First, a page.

Promoting Oral Interaction in the Adult Literacy Classroom
Presenters – Yusimy Dominguez Travieso, Maria Cristina Toro, and Farideh Raygan, RSB Language teachers
The workshop focused on different strategies to teach second (and third…and fourth…) languages to diverse groups of learners. The strategies were a mix of technology, role-playing, and game based strategies and the consensus was that whatever we do with our learners it needs to be relevant to their realities. I really appreciated the conversation around culturally relevant teaching – how it is not enough to just teach a language but we need to be aware of who our learners are as well as what is happening in the community around us and integrate that awareness into our classrooms in order to make learning stick.
“Culturally relevant pedagogy has theoretical roots in the notion that learning is a socially mediated process and related to students’ cultural experiences. Culture is an important survival strategy that is passed down from one generation to another through the processes of enculturalization and socialization, a type of roadmap that guides and shapes behavior. If new information is not relevant to those frameworks of culture and cognition, people will never remember it. If the information is relevant, they will never forget it. “ http://www.tolerance.org/magazine/number-36-fall-2009/feature/relevant-beyond-basics
The ideas they presented fit in so nicely with the CCBE as well as the DBE program philosophies!
Have You Thought About Stations in Adult Education?
Presenters – Avi Spector, RSB Regional RECIT for Adult Education and Tracy Rosen, CSSMI Provincial RECIT for Adult Ed
We offered participants a chance to learn about using stations in their classrooms by experiencing stations. We blah-blah-blahed for about 15 minutes before jumping right in to the experience. We offered three main stations – a teacher station, a video station, and a reading station – plus an extension station for anyone who finished a station activity early (ha! With 15 minute rotations between stations there was not much time to extend the learning during the workshop 🙂 ). The two of us sat at the teacher station in order to model how it might work in a classroom where there isn’t the luxury of an extra body to make sure all is going smoothly at the other stations. In order to ensure that things DID go smoothly, we left printed instructions at each station.
I had a GREAT time at my own workshop! The beauty of cycling students through stations is the quality time that each group gets to spend with the teacher. Both Avi and I reflected that we had a richer experience as presenters because we had the opportunity to sit and connect with each of our participants in a small group setting as opposed to talking at a big group, which is what so often happens at conferences and in our classrooms.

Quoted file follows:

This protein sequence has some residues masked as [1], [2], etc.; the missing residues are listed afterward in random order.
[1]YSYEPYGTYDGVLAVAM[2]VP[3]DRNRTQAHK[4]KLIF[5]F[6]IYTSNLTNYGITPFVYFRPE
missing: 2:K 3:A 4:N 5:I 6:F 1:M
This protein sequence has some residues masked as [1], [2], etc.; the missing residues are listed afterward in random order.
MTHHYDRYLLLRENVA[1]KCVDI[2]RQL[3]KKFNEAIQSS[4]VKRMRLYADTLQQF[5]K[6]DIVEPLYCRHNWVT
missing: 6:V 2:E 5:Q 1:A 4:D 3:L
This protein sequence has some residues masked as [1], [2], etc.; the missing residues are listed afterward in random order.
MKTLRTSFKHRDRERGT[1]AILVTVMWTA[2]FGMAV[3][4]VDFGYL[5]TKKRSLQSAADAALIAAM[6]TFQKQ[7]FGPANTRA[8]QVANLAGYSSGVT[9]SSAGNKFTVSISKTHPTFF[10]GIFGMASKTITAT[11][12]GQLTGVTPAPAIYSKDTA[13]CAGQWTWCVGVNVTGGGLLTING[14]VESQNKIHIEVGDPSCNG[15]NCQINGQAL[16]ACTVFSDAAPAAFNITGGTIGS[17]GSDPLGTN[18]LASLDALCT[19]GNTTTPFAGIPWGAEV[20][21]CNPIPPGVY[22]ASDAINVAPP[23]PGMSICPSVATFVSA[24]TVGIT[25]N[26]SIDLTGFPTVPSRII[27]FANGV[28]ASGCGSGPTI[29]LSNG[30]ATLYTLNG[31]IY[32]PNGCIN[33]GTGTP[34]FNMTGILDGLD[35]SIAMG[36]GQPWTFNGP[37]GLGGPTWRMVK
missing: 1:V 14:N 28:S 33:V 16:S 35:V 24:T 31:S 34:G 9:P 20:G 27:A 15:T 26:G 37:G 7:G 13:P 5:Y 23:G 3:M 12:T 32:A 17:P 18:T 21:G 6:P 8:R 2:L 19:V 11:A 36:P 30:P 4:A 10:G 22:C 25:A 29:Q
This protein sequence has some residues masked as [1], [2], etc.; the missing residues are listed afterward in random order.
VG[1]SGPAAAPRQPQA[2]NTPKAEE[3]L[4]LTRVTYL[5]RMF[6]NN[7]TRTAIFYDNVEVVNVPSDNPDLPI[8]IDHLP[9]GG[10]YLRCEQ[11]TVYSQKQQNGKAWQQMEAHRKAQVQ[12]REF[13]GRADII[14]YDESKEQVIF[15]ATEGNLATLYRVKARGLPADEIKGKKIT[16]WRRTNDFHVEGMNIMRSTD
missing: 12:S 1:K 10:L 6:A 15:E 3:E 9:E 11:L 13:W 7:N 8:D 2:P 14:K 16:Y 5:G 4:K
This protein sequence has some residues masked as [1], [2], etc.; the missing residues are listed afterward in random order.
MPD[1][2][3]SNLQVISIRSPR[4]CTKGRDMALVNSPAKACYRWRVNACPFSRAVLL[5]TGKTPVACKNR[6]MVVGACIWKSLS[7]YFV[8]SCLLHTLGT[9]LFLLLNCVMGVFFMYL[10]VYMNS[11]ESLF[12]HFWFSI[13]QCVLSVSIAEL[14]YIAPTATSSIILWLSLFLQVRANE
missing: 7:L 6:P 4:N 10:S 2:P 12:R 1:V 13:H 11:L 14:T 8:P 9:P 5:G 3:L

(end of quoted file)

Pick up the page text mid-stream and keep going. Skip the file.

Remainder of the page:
Another reason I love using stations is that it helps to facilitate the concept of flipped learning i.e. using video to present material. The fact that we did this at one of our stations allowed us to flip within the classroom – freeing up teacher time to address questions, gauge understanding, clarify misconceptions, etc…
Here are the resources from our workshop:
Workshop Slide Show – http://bit.ly/stationsfga – Some of this was presented in the initial intro and a lot was addressed at the Teacher Station as well.
YouTube Playlist: Emilie on Stations – http://bit.ly/videostation – These were the videos we asked participants to watch at the Video Station. They were accompanied with a reflective journal activity (described in the Workshop Slide Show above).
Reading Station – participants could choose to read one or both of the following articles and then interview a partner about them (described in the Workshop Slide Show above).
Create Small Learning Communities with the Station Rotation Model by Catlin Tucker
Les Centres d’Apprentissage by Patricia Munante
So that was my AQIFGA 2016. Did you attend AQIFGA this year? What were your highlights?
I’m at #lceeq2016 and let me underline the fact that I am super stoked to be here. I’ve been looking forward to these 2 days for weeks.
Yesterday I read about Russel Quaglia and thought – oh yeah, he’s all about student voice and teacher voice. Squeeee!
And now I’m here and I worry that once again we’re at a conference that talks about the importance of something.
It seems to me that listening to teachers and students would be the easiest way to highlight their voices…no?
To be continued after the day…let’s see how this unfolds.